Mail bomb suspect Cesar Sayoc hit with 30-count indictment

A federal grand jury in New York City on Friday returned a 30-count indictment against mail bomb suspect Cesar Sayoc.

Sayoc, 56, was arrested on October 26 in Florida and is accused of sending at least 16 mail bombs to several targets, including CNN, former President Barack Obama and former Secretary of State Hillary Clinton. None of the devices detonated and no one was injured.

CNN sent Sayoc’s appointed attorney, Sarah Jane Baumgartel, requests for comment by phone and email but has not received a response.

The charges include the use of a weapon of mass destruction, interstate transportation and receipt of explosives, threatening interstate communications, and the illegal mailing of explosives. All counts as follows:

  • 5 counts of “Use of a weapon of mass destruction”
  • 5 counts of “Interstate transportation and receipt of explosives”
  • 5 counts of “Threatening interstate communications”
  • 5 counts of “Illegal mailing of explosives”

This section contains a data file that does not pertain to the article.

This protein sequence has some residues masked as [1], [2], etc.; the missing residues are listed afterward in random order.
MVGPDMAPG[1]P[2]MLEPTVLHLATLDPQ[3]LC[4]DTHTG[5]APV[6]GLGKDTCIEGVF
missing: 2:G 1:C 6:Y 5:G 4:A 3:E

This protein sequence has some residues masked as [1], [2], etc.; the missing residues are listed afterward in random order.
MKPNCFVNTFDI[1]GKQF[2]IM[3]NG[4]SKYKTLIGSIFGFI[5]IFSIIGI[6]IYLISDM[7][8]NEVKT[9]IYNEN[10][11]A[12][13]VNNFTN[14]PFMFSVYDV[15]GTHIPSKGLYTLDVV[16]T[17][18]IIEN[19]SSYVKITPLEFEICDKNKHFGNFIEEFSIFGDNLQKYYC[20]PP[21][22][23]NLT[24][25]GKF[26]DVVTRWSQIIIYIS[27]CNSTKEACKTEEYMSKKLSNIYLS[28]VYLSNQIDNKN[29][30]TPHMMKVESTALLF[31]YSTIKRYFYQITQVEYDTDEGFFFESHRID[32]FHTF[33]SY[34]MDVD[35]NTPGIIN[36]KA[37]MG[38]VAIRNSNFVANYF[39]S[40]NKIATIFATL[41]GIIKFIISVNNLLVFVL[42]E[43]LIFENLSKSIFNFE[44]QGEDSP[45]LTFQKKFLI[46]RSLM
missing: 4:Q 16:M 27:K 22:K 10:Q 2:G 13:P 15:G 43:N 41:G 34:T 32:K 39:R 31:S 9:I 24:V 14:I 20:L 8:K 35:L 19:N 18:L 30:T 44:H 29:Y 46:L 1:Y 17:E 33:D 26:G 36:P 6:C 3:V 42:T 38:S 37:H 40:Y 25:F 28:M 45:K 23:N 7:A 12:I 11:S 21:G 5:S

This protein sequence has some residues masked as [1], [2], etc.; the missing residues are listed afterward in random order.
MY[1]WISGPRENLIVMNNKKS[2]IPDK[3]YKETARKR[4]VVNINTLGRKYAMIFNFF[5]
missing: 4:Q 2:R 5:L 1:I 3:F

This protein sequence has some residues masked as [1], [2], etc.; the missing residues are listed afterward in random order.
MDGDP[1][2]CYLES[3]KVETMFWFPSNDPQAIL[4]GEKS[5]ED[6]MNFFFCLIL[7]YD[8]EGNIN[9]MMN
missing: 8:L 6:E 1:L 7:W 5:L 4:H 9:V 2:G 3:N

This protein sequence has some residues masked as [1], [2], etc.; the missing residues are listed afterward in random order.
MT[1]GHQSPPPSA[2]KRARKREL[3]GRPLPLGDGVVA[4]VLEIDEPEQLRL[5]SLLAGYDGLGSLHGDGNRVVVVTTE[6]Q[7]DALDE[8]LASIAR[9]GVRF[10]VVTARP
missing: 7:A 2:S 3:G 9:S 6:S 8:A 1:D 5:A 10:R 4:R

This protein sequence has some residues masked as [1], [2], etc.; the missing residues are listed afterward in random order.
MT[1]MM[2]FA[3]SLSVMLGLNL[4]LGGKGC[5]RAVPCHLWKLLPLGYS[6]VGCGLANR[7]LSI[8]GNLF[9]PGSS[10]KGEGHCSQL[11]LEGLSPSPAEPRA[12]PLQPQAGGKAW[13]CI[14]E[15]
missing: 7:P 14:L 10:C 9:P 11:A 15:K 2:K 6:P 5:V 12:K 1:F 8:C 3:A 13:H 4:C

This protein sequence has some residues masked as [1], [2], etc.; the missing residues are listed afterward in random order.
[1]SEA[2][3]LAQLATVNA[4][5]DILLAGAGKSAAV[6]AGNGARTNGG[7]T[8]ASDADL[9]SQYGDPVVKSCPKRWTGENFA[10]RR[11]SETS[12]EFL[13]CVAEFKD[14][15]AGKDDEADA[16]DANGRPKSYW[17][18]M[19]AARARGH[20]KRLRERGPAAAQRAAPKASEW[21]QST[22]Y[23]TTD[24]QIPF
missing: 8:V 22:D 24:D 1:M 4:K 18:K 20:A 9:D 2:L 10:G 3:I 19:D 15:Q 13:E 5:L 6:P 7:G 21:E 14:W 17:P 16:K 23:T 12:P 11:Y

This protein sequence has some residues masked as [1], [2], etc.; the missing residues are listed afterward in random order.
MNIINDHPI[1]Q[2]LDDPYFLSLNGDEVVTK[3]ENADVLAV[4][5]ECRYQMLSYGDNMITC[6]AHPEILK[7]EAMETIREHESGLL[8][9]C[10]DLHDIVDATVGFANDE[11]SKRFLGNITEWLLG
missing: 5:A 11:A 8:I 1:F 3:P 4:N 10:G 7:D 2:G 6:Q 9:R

• 5 counts of “Use of explosives to commit a felony”
  • 5 counts of “Use of a destructive device during and in furtherance of a crime of violence”

Sayoc faces life in prison and does not have any scheduled court appearances as of now, Nicholas Biase, a spokesman with the US Attorney’s Office, Southern District of New York, said in an email to CNN.

Sayoc of Aventura, Florida, is a bodybuilder who worked as a male dancer for several years and most recently as a pizza delivery driver.

He apparently lived in a white van plastered with tickers and posters that praised President Donald Trump and criticized Democratic and media figures, including some of the people who were targets of the bombs. Investigators believe he made the pipe bombs in the van, law enforcement sources told CNN.

Court records show Sayoc had been arrested at least nine times, mostly in Florida, for accusations of grand theft, battery, fraud, drug possession and probation violations.

After being arrested in South Florida, Sayoc was transferred to New York, where some of the targets of the packages live and work.

While the exact content of the packages has not been disclosed in detail, prosecutors said the bombs had clear similarities.

They were found in envelopes that had return labels listing the address and name of US Rep. Debbie Wasserman Schultz of Florida, a former Democratic National Committee chair.